Gary Raney, Ada County’s sheriff since 2005, said his departure from office will come at the end of June, and he will then take a part-time contract job with the Department of Justice.
“It’s been an absolutely wonderful career and I still love my job to this day. I look forward to coming to work. I love the people I work with, and that’s really what job happiness is,” Raney said during a Thursday afternoon news conference. “But there’s a time for everything. When I first took office as sheriff, I said that when I’ve taken the Sheriff’s Office where I can take it and I’ve done what I wanted to do, then I’ll move on and do something else.”
In his next job, Raney will provide problem-solving assistance to local police agencies that seek federal help to improve their departments. The Justice Department will assemble teams of experts to go into a community for several months or up to a year and a half. Raney said he considers himself a problem-solver, and his new position will allow him to tackle important issues.
“I had five triggers that my wife and I wanted” in considering a new position, Raney said. “I wanted to continue to learn. I wanted to continue to be relevant in making change. I wanted to be able to set my own schedule. I wanted to stay living in Idaho. And whatever I did, it’s got to be fun, because life is too short.”
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Raney, 52, grew up on a farm in Caldwell, was a member of a Caldwell police Explorer group in high school and began his police career with the Ada County Sheriff’s Office in 1983. He started out as a jail deputy, later worked on patrol and moved up the ranks from detective to sergeant to a lieutenant overseeing patrol operations. In 2000, Sheriff Vaughn Killeen suggested Raney prepare to succeed him in four years. In 2002 he was promoted from captain to undersheriff. He was elected in 2004.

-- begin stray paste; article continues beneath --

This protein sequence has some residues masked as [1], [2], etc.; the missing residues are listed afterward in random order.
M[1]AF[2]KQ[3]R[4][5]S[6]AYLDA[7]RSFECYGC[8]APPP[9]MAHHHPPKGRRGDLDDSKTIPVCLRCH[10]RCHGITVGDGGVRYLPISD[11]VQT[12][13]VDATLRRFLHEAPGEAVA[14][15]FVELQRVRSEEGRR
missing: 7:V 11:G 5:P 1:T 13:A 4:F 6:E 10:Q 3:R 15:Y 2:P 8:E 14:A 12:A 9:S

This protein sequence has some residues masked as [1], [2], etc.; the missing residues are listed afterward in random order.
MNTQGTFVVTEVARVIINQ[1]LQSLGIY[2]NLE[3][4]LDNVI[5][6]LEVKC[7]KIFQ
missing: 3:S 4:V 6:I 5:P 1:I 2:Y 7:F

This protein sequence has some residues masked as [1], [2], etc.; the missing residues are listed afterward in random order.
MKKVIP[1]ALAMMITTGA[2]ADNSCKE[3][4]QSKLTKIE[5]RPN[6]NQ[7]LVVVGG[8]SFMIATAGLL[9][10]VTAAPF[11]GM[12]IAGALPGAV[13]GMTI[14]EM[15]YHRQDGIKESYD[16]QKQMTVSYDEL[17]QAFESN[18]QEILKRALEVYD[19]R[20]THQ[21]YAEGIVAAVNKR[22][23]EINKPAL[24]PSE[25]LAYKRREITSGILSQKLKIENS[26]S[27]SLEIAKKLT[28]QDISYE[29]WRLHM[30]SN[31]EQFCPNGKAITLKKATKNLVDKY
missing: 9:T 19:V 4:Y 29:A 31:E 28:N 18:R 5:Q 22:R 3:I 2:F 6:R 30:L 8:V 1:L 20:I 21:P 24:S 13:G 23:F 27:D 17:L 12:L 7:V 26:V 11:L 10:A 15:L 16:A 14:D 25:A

He will leave with about 18 months left in his third four-year term.
Raney’s possible successor, Capt. Stephen Bartlett, 44, has worked for the Sheriff’s Office for about 12 years. He formerly served as chief of police in Eagle under the city’s contract with the Ada sheriff. He also worked for the Garden City Police Department and the Payette County Sheriff’s Office.
“He’s intelligent and thoughtful and will make a good sheriff,” Raney said.
Raney said Maj. Ron Freeman is also qualified, but Freeman told him he would not seek the job.
The Ada County Republican Central Committee is expected to meet late next month and submit a list of three nominees to Ada County commissioners, who will make the final selection. Because Raney is a Republican, the nominees must come from his party.
The sheriff said he is proud of his work to use research and data to “make smart decisions” to ensure that money is spent wisely. Those decisions have helped to reduce recidivism among inmates and to better handle situations with people suffering from mental illness, he said.
Raney also said he’s proud of the people he oversees. “I can’t emphasize enough the quality of the men and the women who work here. The culture is what makes this a great place,” he said. “ ... They do a great job every day.”
One of Raney’s first federal projects will be to help a large city that attracts large numbers of tourists. The city, which he did not identify, has problems with visitors who get into trouble, get arrested and clog up the local court system. Because they’re not residents, they often do not show up for court cases, Raney said.
“We’ll be stepping back and rethinking the whole thing about how could we make this more effective and not clog up the court process,” he said.
He will also work with another city to look at how the city can better deal with mental health cases in the criminal justice system.
He said this opportunity matches what he said years ago would be a dream job for him after he retired from the Sheriff’s Office. He said he has been talking with officials from the Justice Department for the past three or four months.
“I was ready to serve the full term, but this opportunity came forward. They said they have a need for me specifically with my skill set,” Raney said. “It will be different, but change is good.”
John Sowell: 377-6423; Twitter: @IDS_Sowell